The Moment

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Hutchinson, 2011 - Americans - 488 pages
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Thomas Nesbitt is a divorced American writer in the midst of a rueful middle age. Living a very private life in Maine - in touch only with his daughter and still trying to reconcile himself to the end of a long marriage that he knew was flawed from the outset - he finds his solitude disrupted by the arrival, one wintry morning, of a box postmarked Berlin. The return address on the box - Dussmann - unsettles him completely. For it is the name of the woman with whom he had an intense love affair twenty-six years ago in Berlin - at a time when the city was cleaved in two, and personal and political allegiances were haunted by the deep shadows of the Cold War.

Refusing initially to confront what he might find in that box, Thomas nevertheless finds himself forced to grapple with a past he has never discussed with any living person - and in the process relive those months in Berlin, when he discovered, for the first and only time in his life, the full, extraordinary force of true love. But Petra Dussmann - the woman to whom he lost his heart - was not just a refugee from a police state, but also someone who lived with an ongoing sorrow beyond dreams... and one which gradually rewrote both their destinies.

In this, his tenth novel, Douglas Kennedy has written that rare thing: a love story as morally complex as it is tragic and deeply reflective. Brilliantly gripping, it is an atmospherically dense, ethically tangled tale of romantic certainty and conflicting loyalties, all set amidst a stunningly rendered portrait of Berlin in the final dark years before The Wall came down.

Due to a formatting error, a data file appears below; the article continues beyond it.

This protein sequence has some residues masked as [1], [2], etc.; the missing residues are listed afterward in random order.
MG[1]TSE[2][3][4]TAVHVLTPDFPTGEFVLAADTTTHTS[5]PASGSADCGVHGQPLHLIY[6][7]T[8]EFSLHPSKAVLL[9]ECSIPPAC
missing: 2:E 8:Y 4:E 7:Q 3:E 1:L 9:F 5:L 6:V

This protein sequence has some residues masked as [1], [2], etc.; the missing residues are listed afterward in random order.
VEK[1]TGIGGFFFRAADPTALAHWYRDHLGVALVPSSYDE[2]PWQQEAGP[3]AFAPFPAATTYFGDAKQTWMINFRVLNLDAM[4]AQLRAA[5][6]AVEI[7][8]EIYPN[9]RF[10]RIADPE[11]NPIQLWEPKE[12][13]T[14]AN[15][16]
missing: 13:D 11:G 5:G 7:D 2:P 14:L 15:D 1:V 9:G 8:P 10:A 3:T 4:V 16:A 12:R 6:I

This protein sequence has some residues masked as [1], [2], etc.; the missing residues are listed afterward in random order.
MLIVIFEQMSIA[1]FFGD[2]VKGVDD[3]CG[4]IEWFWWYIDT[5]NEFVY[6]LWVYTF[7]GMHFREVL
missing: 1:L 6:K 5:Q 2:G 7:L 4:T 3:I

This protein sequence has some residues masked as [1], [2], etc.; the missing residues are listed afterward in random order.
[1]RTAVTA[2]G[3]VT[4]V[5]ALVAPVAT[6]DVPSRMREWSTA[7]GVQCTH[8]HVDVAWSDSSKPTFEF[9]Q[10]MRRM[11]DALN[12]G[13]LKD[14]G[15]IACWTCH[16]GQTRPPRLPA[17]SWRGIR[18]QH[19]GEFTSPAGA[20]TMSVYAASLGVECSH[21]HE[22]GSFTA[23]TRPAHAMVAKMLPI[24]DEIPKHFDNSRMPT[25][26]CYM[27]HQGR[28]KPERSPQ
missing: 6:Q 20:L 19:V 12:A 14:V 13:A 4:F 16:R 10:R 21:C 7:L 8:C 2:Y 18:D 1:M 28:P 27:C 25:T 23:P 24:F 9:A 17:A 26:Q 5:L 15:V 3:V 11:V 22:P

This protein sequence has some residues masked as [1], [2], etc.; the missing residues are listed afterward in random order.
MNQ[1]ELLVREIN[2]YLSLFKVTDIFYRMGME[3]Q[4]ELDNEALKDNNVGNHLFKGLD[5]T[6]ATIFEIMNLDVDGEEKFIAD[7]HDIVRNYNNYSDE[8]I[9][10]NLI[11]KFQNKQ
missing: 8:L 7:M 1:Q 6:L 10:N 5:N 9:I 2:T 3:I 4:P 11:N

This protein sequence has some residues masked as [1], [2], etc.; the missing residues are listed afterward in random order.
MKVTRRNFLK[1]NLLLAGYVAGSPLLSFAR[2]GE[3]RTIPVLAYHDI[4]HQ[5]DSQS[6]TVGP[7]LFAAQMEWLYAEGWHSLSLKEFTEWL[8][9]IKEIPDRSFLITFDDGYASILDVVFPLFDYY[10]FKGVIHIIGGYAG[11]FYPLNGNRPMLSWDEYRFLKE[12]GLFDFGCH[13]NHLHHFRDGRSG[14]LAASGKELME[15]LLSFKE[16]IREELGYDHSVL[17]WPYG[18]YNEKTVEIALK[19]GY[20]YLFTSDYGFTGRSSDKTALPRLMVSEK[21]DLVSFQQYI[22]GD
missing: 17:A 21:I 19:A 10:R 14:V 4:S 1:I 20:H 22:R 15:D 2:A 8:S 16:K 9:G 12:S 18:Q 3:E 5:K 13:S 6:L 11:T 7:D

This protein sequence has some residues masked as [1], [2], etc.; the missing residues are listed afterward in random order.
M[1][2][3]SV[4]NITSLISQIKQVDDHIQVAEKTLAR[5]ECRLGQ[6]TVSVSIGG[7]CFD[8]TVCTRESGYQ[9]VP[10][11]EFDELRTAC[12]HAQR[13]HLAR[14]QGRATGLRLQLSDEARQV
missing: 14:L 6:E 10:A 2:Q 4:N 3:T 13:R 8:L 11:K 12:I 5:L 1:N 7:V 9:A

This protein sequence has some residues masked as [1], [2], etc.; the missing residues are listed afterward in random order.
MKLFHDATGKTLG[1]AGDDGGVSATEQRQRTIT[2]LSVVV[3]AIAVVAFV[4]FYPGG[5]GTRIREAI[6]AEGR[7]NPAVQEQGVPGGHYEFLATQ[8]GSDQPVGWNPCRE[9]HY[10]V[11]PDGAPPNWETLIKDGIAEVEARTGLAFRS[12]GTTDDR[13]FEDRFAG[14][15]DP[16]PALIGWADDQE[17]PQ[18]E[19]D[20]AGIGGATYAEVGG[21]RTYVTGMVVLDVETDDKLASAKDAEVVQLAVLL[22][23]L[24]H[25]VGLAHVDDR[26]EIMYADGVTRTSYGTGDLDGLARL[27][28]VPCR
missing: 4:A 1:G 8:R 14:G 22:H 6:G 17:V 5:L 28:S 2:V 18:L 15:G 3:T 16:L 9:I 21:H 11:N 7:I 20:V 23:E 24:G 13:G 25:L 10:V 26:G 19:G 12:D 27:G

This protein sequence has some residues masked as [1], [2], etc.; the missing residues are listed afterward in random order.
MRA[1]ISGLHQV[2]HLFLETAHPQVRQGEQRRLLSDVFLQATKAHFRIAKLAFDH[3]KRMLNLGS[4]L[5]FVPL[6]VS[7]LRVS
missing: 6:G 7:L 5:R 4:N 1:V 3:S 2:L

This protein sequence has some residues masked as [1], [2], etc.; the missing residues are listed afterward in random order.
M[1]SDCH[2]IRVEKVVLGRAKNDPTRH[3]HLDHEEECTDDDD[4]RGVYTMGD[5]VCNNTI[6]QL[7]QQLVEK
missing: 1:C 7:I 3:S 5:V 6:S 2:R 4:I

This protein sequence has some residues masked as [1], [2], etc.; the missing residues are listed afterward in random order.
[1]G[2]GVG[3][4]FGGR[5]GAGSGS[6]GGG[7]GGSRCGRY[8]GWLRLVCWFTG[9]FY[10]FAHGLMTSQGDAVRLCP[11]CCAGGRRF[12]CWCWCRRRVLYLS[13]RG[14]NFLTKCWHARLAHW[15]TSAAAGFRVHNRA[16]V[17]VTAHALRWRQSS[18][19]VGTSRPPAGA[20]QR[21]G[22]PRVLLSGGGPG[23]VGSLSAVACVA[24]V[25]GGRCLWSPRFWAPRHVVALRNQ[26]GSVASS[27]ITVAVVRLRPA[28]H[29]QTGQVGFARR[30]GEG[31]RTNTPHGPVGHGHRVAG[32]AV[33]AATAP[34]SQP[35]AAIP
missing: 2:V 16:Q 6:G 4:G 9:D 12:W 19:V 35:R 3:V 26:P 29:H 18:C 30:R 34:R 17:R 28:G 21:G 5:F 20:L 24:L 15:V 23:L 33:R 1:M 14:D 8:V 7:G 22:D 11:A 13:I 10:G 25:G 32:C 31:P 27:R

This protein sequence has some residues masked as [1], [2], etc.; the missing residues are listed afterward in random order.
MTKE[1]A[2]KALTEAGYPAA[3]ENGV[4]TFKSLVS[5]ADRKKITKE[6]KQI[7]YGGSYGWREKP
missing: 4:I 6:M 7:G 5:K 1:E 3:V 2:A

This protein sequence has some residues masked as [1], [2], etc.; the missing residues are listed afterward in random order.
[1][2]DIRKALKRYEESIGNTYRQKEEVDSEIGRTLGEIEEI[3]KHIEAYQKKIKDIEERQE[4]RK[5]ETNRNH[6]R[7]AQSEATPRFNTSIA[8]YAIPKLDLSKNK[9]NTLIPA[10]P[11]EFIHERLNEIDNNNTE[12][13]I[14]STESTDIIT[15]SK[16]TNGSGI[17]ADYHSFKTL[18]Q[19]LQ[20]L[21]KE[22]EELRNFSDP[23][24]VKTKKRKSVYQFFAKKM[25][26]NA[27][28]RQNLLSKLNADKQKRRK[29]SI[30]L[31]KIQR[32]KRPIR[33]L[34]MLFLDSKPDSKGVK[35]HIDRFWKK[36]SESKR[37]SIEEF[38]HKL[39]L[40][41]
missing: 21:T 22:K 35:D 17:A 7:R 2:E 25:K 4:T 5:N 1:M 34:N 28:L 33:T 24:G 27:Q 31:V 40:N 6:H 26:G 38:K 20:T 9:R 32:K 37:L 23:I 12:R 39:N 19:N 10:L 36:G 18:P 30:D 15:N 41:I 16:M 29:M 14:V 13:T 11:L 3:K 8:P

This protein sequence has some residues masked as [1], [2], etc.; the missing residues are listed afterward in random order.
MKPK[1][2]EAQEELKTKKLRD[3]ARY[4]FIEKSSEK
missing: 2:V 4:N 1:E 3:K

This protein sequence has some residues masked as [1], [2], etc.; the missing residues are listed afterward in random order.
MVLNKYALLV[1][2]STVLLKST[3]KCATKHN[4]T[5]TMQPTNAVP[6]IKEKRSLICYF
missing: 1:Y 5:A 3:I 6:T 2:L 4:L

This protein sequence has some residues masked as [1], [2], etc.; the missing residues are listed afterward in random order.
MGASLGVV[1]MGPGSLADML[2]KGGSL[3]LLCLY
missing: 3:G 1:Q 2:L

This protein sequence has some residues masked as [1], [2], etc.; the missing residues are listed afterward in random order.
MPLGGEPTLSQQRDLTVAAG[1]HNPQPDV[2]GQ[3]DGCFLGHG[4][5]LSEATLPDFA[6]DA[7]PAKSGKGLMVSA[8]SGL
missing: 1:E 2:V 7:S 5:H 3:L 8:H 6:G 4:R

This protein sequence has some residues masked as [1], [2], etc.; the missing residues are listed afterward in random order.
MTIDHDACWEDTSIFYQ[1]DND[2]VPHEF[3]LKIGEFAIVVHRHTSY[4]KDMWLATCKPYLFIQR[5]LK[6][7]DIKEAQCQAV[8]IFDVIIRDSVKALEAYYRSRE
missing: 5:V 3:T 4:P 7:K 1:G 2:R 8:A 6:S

Like all of Kennedy's previous, critically acclaimed bestselling novels, The Moment is both unputdownable and profound. Posing so many searching questions about why and how we fall in love - and the tangled way we project on to others that which our hearts seek - it is a love story of great epic sweep and immense emotional power.

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About the author (2011)

Douglas Kennedy's previous novels include the critically acclaimed bestsellers The Big Picture, The Pursuit of Happiness, A Special Relationship and The Moment. He is also the author of three highly-praised travel books. The Big Picture was filmed with Romain Duris and Catherine Deneuve; The Woman in the Fifth with Ethan Hawke and Kristen Scott Thomas.

His work has been translated into twenty-two languages. In 2007 he was awarded the French decoration of Chevalier de l'Ordre des Arts et des Lettres, and in 2009 the inaugural Grand Prix de Figaro. Born in Manhattan in 1955, he has two children and currently divides his time between London, Paris, Berlin, Maine and New York.

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